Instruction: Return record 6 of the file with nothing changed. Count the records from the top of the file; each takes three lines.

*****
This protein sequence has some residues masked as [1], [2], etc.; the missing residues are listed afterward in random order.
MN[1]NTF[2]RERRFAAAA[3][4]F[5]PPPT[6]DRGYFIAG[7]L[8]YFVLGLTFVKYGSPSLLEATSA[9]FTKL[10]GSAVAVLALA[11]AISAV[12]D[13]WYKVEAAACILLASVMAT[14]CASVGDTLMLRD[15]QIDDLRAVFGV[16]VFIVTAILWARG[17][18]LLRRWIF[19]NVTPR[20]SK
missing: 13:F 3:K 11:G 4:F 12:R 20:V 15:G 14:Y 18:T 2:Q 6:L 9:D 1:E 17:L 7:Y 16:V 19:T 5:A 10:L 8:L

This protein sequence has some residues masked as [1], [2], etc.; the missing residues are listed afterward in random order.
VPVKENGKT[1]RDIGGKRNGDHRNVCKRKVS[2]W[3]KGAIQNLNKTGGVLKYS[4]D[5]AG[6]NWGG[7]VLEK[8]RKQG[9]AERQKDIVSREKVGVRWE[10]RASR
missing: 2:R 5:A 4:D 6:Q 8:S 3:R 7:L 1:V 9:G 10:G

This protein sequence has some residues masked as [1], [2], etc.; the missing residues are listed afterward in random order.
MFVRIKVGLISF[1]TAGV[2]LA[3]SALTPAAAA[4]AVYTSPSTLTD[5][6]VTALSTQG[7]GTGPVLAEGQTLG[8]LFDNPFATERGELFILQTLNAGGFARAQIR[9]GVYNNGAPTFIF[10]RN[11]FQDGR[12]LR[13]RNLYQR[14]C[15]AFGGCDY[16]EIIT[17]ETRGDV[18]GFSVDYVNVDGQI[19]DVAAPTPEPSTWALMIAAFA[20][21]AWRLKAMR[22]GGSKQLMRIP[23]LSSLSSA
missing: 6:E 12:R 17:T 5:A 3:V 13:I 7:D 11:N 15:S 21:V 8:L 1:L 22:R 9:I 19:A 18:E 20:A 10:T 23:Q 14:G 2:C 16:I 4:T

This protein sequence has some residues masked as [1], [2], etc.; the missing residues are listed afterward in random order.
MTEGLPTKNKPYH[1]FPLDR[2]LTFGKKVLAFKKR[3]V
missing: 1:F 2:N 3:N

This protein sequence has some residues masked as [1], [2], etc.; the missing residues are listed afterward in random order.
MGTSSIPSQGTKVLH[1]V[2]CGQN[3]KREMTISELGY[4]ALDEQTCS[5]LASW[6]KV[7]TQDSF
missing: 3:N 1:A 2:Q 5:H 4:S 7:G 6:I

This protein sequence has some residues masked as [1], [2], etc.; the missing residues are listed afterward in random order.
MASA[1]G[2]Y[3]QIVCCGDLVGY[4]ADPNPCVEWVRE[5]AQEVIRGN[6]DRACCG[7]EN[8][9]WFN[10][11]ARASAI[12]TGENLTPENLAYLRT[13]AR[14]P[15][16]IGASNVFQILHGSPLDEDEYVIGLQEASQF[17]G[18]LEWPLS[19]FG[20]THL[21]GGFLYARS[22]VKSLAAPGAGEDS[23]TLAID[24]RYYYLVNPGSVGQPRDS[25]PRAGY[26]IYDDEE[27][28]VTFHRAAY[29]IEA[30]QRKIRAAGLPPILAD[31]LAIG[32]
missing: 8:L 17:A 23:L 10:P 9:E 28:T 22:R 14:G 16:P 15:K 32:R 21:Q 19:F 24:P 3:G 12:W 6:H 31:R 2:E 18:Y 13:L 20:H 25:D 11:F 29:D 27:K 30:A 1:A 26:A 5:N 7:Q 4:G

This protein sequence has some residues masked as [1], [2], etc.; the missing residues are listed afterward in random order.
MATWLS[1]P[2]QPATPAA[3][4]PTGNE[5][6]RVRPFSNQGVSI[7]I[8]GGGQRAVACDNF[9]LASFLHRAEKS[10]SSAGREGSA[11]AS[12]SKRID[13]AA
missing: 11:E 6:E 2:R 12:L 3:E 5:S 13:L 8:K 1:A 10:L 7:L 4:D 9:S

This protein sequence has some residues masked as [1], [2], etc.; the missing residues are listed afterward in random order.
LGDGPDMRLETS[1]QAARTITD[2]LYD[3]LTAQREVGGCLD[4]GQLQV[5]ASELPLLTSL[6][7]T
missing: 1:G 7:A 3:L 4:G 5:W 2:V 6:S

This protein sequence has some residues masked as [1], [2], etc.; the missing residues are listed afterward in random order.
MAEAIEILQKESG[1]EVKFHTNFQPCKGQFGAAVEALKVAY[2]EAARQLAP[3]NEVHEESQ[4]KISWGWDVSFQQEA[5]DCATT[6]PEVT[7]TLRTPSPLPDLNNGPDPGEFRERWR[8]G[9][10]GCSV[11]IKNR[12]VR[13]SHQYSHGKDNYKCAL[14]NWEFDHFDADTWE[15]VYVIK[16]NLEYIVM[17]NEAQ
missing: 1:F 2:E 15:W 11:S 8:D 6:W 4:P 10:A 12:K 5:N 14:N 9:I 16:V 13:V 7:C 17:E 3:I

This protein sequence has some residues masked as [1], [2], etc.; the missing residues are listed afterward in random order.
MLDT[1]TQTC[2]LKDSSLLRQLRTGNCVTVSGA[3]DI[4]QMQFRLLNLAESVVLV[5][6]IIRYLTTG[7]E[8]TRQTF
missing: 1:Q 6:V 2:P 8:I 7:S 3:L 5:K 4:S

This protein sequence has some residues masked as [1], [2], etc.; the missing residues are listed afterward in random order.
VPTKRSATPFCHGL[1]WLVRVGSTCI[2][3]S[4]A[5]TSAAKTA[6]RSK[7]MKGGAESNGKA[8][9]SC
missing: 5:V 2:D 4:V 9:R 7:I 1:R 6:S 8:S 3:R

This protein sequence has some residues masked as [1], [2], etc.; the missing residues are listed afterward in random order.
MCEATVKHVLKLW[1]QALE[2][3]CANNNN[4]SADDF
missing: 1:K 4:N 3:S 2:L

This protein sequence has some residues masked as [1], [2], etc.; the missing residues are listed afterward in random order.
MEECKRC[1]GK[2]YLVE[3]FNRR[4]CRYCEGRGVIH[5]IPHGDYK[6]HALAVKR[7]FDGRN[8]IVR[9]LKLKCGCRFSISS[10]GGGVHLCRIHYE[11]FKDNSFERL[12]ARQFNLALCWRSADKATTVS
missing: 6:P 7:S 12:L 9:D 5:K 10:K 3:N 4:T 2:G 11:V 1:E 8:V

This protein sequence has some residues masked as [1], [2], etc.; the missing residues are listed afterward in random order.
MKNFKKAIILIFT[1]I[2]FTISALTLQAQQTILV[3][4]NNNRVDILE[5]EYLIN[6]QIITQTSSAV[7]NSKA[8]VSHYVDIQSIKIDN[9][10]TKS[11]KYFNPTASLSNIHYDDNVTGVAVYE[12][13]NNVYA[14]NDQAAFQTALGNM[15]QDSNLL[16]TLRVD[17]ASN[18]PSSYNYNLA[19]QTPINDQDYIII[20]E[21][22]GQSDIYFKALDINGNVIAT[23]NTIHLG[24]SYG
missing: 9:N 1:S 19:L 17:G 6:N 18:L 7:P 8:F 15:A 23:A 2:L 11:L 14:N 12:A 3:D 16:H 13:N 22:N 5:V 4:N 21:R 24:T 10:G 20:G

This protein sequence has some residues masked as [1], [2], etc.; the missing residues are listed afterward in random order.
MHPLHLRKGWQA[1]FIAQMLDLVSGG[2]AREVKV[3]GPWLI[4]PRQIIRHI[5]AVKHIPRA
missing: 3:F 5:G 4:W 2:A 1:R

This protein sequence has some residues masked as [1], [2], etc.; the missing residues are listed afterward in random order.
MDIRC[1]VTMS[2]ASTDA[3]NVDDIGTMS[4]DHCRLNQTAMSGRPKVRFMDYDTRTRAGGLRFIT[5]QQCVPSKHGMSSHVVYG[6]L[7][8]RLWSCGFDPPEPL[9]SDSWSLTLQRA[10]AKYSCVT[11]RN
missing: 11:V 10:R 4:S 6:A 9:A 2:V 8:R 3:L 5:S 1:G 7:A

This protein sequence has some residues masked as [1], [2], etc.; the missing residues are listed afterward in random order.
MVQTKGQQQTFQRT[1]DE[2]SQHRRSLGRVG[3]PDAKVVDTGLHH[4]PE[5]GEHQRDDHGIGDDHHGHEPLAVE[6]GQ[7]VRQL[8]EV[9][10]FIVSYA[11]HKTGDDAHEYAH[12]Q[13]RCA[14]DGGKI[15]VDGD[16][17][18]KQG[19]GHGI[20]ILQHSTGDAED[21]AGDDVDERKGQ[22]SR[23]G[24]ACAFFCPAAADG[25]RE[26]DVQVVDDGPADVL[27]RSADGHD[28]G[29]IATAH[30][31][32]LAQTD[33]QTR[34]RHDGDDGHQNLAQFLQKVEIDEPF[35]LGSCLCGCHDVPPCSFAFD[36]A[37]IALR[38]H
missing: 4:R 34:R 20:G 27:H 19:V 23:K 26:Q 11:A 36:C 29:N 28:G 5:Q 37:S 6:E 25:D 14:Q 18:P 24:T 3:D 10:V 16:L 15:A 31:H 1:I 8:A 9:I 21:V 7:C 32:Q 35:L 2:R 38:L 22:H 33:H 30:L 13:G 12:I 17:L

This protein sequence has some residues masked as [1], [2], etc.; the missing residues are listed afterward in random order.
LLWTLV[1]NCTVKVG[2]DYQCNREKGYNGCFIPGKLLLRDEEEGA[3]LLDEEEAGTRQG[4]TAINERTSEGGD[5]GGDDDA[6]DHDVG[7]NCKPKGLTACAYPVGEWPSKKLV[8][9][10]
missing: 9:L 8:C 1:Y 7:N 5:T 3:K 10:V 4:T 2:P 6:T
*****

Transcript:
This protein sequence has some residues masked as [1], [2], etc.; the missing residues are listed afterward in random order.
MASA[1]G[2]Y[3]QIVCCGDLVGY[4]ADPNPCVEWVRE[5]AQEVIRGN[6]DRACCG[7]EN[8][9]WFN[10][11]ARASAI[12]TGENLTPENLAYLRT[13]AR[14]P[15][16]IGASNVFQILHGSPLDEDEYVIGLQEASQF[17]G[18]LEWPLS[19]FG[20]THL[21]GGFLYARS[22]VKSLAAPGAGEDS[23]TLAID[24]RYYYLVNPGSVGQPRDS[25]PRAGY[26]IYDDEE[27][28]VTFHRAAY[29]IEA[30]QRKIRAAGLPPILAD[31]LAIG[32]
missing: 8:L 17:A 23:L 10:P 9:E 28:T 22:R 14:G 16:P 15:K 32:R 21:Q 19:F 24:P 3:G 12:W 6:H 31:R 2:E 18:Y 13:L 20:H 25:D 11:F 29:D 27:K 30:A 1:A 26:A 5:N 7:Q 4:G